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What home inspectors can and cannot tell you

Buying
James-Heimer-Illustration-Home-Inspection
. —James Heimer for The Boston Globe

After all the house hunting and hand-wringing, you’ve finally made an accepted offer on a home. Now, if you’re like many buyers, you’ll hire a home inspector to cast a critical eye on the property. It’s a crucial step that forces buyers to think more objectively about their purchase, said Liz Martin, a home inspector in Brookline. “The issue is no longer whether the bedrooms are sunny or proximity to transportation,’’ Martin said. “Instead it becomes, ‘What shape is this house or condo in, and can I afford the repairs and the maintenance?’ ’’

But while a good inspector can give you a thorough assessment of the home’s condition, alerting you to potential safety hazards, problems big and small, and what costly repairs might be in your future, there’s a limit to what they can tell you — and even the best ones can’t see through walls.

“People can have the mistaken idea that the home inspector has magical skills or abilities, which may include X-ray vision, and we don’t,’’ said Harold Popp, owner of Mount Vernon Inspection Associates in Middleton. Despite new tools such as infrared cameras and moisture meters, the process is still “a visual inspection of readily accessible areas,’’ Popp added. “We don’t necessarily speculate with any authority about what may be inside the walls.’’

Still, a well-trained eye can detect dozens of clues about the condition of a house that buyers might otherwise overlook. “One of the most revealing things is the condition of the roof. People just don’t think about it too much; they might give it a passing glance,’’ Popp said. “If those roof shingles look like burnt bacon — you know when you overcook bacon it gets crunchy and puffy looking — occasionally you’ll see roof shingles like that, and they’re done.’’ And if there’s tar smeared in spots or on the base of the chimney, that signals a stop-gap repair that will need attention.

Popp explains all this to buyers as they circle the home together, starting outside from across the street. You should attend your inspection and participate as much as the inspector allows, he added. “I encourage people to stay right at my elbow, and I’ll explain things to them and answer their questions as I go around,’’ he said, starting with the exterior elements like the roof, gutters, wood trim, siding, window components, doors, porches, and decks. Then he brings them up close to inspect the siding and look for telltale problems like sagging gutters before heading inside to look at the living space and, crucially, the basement.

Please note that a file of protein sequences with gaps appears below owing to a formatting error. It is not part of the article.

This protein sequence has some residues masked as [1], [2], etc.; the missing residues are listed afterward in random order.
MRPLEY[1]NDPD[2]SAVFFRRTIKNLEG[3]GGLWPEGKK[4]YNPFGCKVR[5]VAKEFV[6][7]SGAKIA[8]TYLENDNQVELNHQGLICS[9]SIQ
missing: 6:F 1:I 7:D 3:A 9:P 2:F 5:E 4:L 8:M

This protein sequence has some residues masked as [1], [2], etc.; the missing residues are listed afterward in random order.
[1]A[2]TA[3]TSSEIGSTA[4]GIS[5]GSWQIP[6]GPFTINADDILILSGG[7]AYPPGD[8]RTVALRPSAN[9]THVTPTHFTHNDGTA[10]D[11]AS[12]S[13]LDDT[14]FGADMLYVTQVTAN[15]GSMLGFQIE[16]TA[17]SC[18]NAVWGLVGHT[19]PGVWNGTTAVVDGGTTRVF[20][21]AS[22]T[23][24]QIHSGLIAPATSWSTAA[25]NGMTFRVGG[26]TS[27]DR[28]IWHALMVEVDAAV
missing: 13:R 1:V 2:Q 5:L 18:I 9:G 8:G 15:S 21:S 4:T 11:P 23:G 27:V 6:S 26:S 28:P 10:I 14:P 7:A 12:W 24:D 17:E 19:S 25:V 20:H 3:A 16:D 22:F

Another clue buyers tend to overlook outside is the grading. “The relationship of the soil to the foundation will determine whether they have a dry basement,’’ Popp said, and a damp cellar can lead to mold in the attic. “It’s rising with the air up through the home into the attic. … The soil should always slope away from the building, so the water can flow away from the house. And mulch or crushed stone? They don’t count’’ when it comes to raising the grade, he said, equating them with gravel at the bottom of a fish tank.

This is a home inspector’s job: relying on his or her vast knowledge to look for warning signs. Popp compares his role to that of a primary care physician, who might refer you to a specialist. “Mostly we’re generalists,’’ he said, “so usually when there’s a problem, we recommend further evaluation by a licensed electrician or plumber or qualified HVAC tech or in some cases maybe a structural engineer.’’

Martin recalled inspecting a vertigo-inducing three-decker. “The floor was so uneven, none of the doors would stay shut, and the buyer had to sit down he was so nauseous from the pitch.’’ Yet there was absolutely nothing visible to suggest whether it was symptomatic of a big structural problem, so she recommended the buyer call an engineer.

Unfortunately, there are two big things an inspector can’t tell you: which engineer — or plumber or electrician — to call and how much it will cost, according to Popp. Nor are they allowed to perform any work themselves, even though some inspectors may be licensed tradespeople.

If you’re house hunting in Boston, there’s a good chance you’re looking at an older home — in which case, sloped floors may not be the only reason you need to sit down during an inspection. “The amount of negative information can be overwhelming to a buyer,’’ Popp said. “It’s important to be able to discern the important things, the expensive things and the dangerous things, from just the nuisance items and aesthetic problems.’’

Popp said “the big five’’ are the roof, structure, plumbing, electrical, and heating systems. Environmental problems are wild cards — stuff like lead paint, asbestos, radon, mold, or a leaky oil tank — but while home inspectors can typically recognize signs of these hazards, they don’t directly test for them, nor for pests like termites. “We’re not environmental scientists or microbiologists,’’ Popp said, so they can’t say for sure whether those black spots are mold or that crumbling pipe insulation contains asbestos. “But let’s face it, if it looks like a duck, it probably is a duck. It probably needs to be evaluated by an expert.’’